Pupils enjoy a wide range of activities that help them develop as well-rounded individuals. They are caring and compassionate. Pupils understand, accept and respect difference. They learn about the variety of cultural heritages in the school and celebrate a variety of religious festivals. Their lives are enriched by trips and visitors to the school and close links with the local and wider community. Pupils learn a lot about the natural environment, as well as developing confidence, resilience, teamwork and creativity, in the well-used school grounds.
Leaders hold the same high ambitions for all groups of pupils, including pupils with special educational needs and/or disabilities (SEND). The needs of all groups and individuals are carefully looked at. All pupils have the same opportunities to learn. Pupils achieve well. Leaders are working hard to make sure that with greater challenge in lessons, more pupils could be taught to know and remember even more, so that they achieve as much as possible. In subjects other than mathematics and English, curriculum leaders need to make sure that teaching consistently builds on what has been taught before.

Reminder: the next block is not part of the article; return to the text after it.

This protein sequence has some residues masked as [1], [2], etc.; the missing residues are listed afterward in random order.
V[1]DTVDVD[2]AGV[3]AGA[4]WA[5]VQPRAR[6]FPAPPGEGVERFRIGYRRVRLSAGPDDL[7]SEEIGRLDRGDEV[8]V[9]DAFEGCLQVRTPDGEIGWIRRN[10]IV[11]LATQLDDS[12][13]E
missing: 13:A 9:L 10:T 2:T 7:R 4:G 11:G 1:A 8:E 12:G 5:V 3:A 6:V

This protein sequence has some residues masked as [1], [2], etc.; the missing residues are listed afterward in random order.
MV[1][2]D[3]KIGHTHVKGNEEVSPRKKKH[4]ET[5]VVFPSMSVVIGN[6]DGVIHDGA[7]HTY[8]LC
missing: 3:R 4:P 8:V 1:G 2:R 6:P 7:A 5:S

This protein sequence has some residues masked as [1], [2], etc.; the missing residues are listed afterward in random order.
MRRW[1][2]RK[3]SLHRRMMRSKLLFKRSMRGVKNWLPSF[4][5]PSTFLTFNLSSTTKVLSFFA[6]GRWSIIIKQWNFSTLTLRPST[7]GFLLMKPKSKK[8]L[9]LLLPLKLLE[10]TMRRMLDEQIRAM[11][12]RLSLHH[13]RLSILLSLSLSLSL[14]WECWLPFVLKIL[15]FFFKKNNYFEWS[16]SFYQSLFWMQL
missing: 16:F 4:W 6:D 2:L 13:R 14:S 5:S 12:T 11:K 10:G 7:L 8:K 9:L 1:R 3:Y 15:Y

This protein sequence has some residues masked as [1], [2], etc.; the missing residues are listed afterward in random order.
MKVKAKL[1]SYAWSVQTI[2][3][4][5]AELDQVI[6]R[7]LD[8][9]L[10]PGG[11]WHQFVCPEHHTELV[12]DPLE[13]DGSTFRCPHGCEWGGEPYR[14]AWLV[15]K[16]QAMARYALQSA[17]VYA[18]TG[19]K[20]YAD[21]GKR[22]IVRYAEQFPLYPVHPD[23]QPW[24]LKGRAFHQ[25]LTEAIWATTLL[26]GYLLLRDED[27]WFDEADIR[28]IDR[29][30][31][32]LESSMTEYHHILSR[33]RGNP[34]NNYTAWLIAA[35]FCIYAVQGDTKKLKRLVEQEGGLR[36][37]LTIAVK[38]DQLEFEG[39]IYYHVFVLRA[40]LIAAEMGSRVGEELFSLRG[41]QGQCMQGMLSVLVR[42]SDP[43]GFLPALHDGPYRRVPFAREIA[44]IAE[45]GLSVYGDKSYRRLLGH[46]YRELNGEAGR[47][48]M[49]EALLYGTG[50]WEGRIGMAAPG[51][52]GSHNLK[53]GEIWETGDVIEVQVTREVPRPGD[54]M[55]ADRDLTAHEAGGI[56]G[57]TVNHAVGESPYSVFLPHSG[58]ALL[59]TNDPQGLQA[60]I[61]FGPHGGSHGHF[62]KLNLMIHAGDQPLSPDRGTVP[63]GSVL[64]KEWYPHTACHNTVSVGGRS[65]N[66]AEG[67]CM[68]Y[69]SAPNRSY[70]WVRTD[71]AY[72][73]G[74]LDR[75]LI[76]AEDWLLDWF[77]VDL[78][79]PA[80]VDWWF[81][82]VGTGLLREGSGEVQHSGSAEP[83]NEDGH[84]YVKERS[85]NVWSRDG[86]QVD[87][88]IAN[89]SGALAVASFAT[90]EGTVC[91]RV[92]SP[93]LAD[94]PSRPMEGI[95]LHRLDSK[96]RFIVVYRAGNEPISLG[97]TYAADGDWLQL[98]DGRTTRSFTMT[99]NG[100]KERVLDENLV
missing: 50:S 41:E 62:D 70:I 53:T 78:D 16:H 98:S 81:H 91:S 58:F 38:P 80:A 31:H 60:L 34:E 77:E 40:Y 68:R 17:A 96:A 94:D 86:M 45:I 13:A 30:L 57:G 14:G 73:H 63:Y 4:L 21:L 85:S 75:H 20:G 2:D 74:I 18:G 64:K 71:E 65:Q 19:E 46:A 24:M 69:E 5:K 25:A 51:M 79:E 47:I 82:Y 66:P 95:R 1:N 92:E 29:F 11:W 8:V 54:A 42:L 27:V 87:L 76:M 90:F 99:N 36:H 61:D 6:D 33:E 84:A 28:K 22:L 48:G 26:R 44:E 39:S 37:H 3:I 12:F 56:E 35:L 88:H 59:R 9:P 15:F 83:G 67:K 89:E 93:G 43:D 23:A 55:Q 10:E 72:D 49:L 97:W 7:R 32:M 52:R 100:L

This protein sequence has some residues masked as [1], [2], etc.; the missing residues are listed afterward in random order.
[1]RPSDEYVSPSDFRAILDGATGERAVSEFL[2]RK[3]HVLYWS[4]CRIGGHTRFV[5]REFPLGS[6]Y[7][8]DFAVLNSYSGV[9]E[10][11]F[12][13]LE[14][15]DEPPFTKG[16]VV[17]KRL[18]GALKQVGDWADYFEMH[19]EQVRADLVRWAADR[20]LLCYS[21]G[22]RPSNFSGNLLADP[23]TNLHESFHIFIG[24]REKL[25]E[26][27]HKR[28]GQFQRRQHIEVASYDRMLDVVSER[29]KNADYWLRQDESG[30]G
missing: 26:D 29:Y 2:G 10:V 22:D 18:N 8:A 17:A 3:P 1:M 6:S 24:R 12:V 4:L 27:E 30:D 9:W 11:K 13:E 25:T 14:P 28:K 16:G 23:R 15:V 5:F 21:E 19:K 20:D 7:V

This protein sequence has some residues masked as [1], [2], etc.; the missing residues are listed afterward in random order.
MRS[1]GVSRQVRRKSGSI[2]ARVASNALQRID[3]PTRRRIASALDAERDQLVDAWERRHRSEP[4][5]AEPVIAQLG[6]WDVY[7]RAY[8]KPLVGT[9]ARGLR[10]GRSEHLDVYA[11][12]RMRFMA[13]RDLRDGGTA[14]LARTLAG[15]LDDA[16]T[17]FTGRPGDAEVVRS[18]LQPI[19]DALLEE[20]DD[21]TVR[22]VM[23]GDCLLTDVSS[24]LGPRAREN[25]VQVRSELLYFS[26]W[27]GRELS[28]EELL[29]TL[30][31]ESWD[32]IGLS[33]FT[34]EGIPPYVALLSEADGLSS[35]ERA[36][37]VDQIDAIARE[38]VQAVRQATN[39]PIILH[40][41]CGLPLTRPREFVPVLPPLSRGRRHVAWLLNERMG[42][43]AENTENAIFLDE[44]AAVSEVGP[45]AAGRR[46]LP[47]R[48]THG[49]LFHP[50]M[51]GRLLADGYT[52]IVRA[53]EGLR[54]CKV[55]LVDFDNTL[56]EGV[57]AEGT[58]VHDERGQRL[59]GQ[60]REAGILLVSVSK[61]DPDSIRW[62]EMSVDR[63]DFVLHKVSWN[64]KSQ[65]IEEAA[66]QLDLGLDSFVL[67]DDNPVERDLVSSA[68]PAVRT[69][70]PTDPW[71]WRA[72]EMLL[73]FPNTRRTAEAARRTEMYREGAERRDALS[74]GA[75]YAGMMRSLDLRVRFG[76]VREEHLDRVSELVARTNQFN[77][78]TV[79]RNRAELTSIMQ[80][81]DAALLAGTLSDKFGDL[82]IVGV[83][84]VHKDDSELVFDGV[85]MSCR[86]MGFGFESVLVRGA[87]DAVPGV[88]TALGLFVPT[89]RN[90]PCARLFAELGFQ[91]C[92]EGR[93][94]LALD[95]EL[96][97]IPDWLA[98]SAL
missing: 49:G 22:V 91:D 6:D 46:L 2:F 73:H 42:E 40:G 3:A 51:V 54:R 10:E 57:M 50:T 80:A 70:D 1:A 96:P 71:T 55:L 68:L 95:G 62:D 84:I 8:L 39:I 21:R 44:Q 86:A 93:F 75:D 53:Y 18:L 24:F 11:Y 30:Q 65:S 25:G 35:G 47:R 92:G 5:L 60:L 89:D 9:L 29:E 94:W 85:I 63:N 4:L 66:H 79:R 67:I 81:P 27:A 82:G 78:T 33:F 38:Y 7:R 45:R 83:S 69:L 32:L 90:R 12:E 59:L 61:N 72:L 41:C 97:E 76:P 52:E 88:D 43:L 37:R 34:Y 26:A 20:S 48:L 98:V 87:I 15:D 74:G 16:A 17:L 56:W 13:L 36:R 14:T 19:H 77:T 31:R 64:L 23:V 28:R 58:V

Staff feel very well supported by leaders and are proud to work at the school. Leaders, including governors, are very attentive to the well-being and workload of staff. Staff feel trusted and know that their expertise is valued and that they are encouraged to develop professionally. Parents are overwhelmingly supportive of the leadership and all that the school offers them and their children.
The arrangements for safeguarding are effective.
Safeguarding has a very high priority in the school. The senior leadership team ensure that staff training is up to date. Staff know their pupils very well and so are immediately alert to any signs that may mean a pupil is troubled. Staff know exactly what action to take if they have any concerns and are vigilant in doing so.